The 'Length' field is 16 bits long and contains the whole ISL frame's length minus the DA, Type, User, SA, LEN and FCS fields. If you're good at mathematics, you can easily calculate the total length of the excluded fields, which is 18 bytes. With this in mind, a quick way to find this field's value is to take the total frame size and subtract 18 bytes :)
Length fields are used in frames to help the receiving end identify where specific portions of the frame exist within the frame received.
AAAA03 (SNAP) Field
The SNAP field is a 24 bit long field with a value of "0xAAAA03".
High bits Source Address (HSA) Field
The 'HSA' field is a 24 bit value. This field represents the upper three bytes of the SA field (the manufacturers ID portion) and must contain the value "0x00-00-0C". Since the SA field is 48 bits long or 6 bytes, the upper 3 bytes of the SA field would translate to 24 bits, hence the length of the HSA field.
VLAN - Destination Virtual LAN ID Field
The 'VLAN' field is the Virtual LAN ID of the frame. This is perhaps the most important field of all as our frame moves between trunk links because it allows all trunk links to identify the VLAN this frame belongs to. The VLAN ID field is 15 bits long and often referred to as the "color" of the frame.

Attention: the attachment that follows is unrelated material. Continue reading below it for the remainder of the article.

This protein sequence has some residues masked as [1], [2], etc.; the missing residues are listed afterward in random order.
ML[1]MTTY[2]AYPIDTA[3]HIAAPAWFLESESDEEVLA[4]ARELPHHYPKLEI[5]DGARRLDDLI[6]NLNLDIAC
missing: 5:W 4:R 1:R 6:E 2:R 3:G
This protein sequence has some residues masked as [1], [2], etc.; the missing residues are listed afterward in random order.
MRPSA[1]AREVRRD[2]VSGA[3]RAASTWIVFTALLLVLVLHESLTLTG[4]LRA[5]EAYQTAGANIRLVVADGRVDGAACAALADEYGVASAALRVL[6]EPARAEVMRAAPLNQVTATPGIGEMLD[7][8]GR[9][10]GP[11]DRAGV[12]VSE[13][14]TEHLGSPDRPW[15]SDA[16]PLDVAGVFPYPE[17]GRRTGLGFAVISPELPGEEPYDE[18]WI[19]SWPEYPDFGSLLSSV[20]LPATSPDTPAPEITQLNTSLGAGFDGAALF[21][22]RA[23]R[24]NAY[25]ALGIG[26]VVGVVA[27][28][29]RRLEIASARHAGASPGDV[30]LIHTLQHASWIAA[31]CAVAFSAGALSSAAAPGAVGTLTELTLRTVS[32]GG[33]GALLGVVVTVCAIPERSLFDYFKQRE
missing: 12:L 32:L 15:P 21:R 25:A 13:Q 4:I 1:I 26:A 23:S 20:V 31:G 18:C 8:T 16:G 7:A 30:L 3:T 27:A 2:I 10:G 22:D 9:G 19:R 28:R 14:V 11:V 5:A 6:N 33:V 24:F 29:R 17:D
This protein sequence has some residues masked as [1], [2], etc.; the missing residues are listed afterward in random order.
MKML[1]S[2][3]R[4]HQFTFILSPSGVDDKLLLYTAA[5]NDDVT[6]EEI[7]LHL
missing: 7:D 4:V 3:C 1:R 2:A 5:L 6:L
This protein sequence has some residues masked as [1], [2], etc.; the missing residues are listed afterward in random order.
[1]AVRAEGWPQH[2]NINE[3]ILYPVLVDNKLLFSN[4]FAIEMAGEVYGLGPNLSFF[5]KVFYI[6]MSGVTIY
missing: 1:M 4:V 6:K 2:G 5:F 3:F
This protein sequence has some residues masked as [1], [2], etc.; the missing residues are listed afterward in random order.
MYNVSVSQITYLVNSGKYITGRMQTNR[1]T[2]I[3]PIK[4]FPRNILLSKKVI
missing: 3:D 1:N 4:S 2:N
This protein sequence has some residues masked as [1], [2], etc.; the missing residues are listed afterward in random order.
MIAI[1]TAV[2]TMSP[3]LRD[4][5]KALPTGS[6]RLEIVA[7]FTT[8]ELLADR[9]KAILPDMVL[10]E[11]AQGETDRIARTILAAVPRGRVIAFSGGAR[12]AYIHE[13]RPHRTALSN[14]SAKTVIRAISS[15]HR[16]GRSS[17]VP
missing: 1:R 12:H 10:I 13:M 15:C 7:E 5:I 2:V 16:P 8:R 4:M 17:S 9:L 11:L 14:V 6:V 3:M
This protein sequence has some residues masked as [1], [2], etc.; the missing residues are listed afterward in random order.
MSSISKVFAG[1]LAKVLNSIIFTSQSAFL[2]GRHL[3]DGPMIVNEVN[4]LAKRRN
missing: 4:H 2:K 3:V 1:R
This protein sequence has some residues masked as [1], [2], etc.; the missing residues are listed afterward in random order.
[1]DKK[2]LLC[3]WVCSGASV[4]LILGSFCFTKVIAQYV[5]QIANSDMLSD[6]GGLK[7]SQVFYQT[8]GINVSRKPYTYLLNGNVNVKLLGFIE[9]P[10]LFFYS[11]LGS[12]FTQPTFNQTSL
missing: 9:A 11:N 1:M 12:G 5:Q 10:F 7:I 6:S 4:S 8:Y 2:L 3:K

Without this field, there would be no way of identifying which VLAN the frame transitting a trunk link belongs to.
Bridge Protocol Data Unit (BPDU) & Cisco Discovery Protocol (CDP) Indicator
The 'BPDU' field is only 1 bit long but very important as it is set for all BPDU packets encapsulated by the ISL frame. For those unaware, BPDU's are used by the Spanning Tree Protocol (STP) to shut down redundant links and avoid network loops. This field is also used for CDP and Virtual Trunk Protocol (VTP) frames that are encapsulated.
The 'Index' field is a 16 bit value and indicates the port index of the source of the packet as it exits the switch. It is used for diagnostic purposes only and may be set to any value by other devices.
RES Field - Reserved for Token Ring and Fiber Distributed Data Interface (FDDI)
The 'RES' field is a 16 bit value and used when Token Ring or FDDI packets are encapsulated with an ISL frame. In the case of Token Ring frames, the Access Control (AC) and Frame Control (FC) fields are placed here whereas in the case of FDDI, the FC field is placed in the Least Significant Byte (LSB) of this field (as in a FC of "0x12" would have a RES field of "0x0012"). For Ethernet packets, the RES field should be set to all zeros.
Frame Check Sequence (ISL FCS)
Coming to the end of the ISL protocol analysis, we met the 'FCS' field which consists of four bytes. The FCS contains a 32-bit CRC value, which is created by the sending MAC (switch) and is recalculated by the receiving MAC (switch) to check for corrupt frames. In an Ethernet II frame, the FCS is generated using the Destination MAC, Source MAC, Ethertype, and Data fields while ISL's FCS is calculated based on the entire ISL frame and added to the end of it.
This page analysed all fields of the ISL header and FCS. The next page deals with the popular IEEE 802.1q, an alternative to Cisco's ISL tagging protocol.